Christopher T. Dunham to Sarah E. (Sadie) Cummings written June 6, 1861 at Camp Mandin.

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Christopher T. Dunham to Sarah E. (Sadie) Cummings written June 6, 1861 at Camp Mandin.


Christopher Theodore Dunham was born Sept 24, 1836 in Berkshire, Tioga County, NY. He moved to Freeport, Stephenson County, IL around 1856 and in 1860 was elected county surveyor. In the spring of 1861 he enlisted as a corporal in Capt. Atkin's company in the 11th Illinois Regiment of the Union Army. He transferred to Noleman's Calvary Company and was mustered out July 5, 1862. He returned to Freeport where he again enlisted under the President's call of July 1. 1862 and was elected Captain of Company F, 92nd Illinois Volunteers. With his background as a surveyor, he was detailed as Topographical officer on the staff of Brigadier General A. Baird, commander of his regiment's division. In 1864 he was tendered by Governor Yates the commission of Lt. Col. but turned it down to remain on staff duty. He was also attached to HQ 3rd Div. Army of Kentucky and HQ 1st Div. Reserve Army Corps. In 1872 he was admitted to the Elgin Insane Asylum where he died January 27, 1878. His early letters were to his fiancee Sarah Cummings, spelled "Saddie"later changed to "Sadie". They married in the fall of 1862.


Christopher Theodore Dunham


June 6, 1861


Midway Village Museum






Camp Mardin June 6th 1861
My Dear Saddie
This morning I was so happy to receive a letter from you, that I hardly know how to express to you my sincere love and admiration. Had expected ere this & hardly know the reason why I did not get one – supposed there was some good reason so I waited contentedly untill [sic] it came this morning – Was surprised to hear that it had been so long – twelve days since you had heard from me – Have written twise [sic] since that time & perhaps ere this date you will have received them.
I should be very happy as I stated in my last letter to hear from you as often as you could find time to write, & I certainly will take time
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emediately[sic] to answer. Some of the boys here receive letters nearly every day – My lovely Girl. I assure you that I do appreciate the warm and affectionate letters which you write & I beg of you Dearest one, never to have any doubts or fears as to my faithfulness towards you. Now that I am assured – that you love me – my hopes, happiness & all future success dearest one are centered in you. If I know that you are happy, I shall rejoice – If sorrowful I shall sorrow with you. In regard to my enlisting for three years – I do not think it will be necessary for anyone to serve that length of time – believe we shall see the end of the war (at the fartherest [sic]) at the end of Eighteen months and in one year or less believe it will be pretty well decided. & I will Dear Saddie – pray with you that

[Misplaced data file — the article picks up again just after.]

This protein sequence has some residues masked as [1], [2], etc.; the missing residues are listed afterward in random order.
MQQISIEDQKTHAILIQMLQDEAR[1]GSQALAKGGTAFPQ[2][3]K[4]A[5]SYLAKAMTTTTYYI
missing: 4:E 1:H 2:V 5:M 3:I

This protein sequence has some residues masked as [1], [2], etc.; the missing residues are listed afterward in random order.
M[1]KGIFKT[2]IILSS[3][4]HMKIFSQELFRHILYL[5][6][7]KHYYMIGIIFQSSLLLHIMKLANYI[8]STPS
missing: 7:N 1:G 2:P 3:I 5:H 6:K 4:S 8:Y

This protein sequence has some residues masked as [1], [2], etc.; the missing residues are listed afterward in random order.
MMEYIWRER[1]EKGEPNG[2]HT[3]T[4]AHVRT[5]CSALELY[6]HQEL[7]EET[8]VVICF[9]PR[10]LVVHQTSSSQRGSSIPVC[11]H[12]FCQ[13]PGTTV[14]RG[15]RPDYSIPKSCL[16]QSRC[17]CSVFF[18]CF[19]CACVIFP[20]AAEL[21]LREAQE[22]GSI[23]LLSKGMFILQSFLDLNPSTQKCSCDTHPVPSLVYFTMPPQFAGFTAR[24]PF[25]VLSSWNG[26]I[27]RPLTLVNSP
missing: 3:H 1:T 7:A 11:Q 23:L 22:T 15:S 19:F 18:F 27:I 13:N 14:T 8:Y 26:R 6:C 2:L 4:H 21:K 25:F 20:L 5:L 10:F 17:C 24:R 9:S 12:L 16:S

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there may be a speedy termination of the war, & that all our hopes may be realized; & when you ask me not to forget you – among the many beautiful & accomplished ladies who visit our Camp I feel more proud of you than ever – to know you feele [sic] an interest in me, and as the ladies of which you speak at different times visit our Camp ( the accomplished one quite scarce) I feele [sic] proud to know that there is one not a thousand miles distant whose voice is more musical – whose ways are more pleasant & whose heart is as brave & last but not least, - - who cares more for me than they all could care.
I should be very glad to see you – to see you all before going on a Southern Expedition which if the Regiment is sworn in – we will make ere long.
Our worthy Col. Mr. Wallace has
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returned from Washington and has been at leave day before yesterday to see General Prentice & see if it could be so arrainged [sic] that the boys could be permited [sic] to visit home before going for the long term 3 yrs[sic]. I am not informed yet what was the result of the conference. In order that the Regiment be accepted for the 3 yrs. 4/5th of the men composing said Regiment must be in favor of it by vote, & as I understand it, if 1/5th on taking a vote of the Regiment are against the 3 yrs. propposition [sic] - then the Regiment will not be accepted I hope & trust that the boys will do their duty. but do believe that if they are not permitted to go home – that not more than 2/3ds will be in favor of the 3 yrs.[sic] propposition [sic]. I thank you for your kindness dearest one in regard to
(letter ends at this point.)

Original Format



Christopher Theodore Dunham, “Christopher T. Dunham to Sarah E. (Sadie) Cummings written June 6, 1861 at Camp Mandin.,” Midway Village Museum - Digital Collections, accessed March 3, 2024,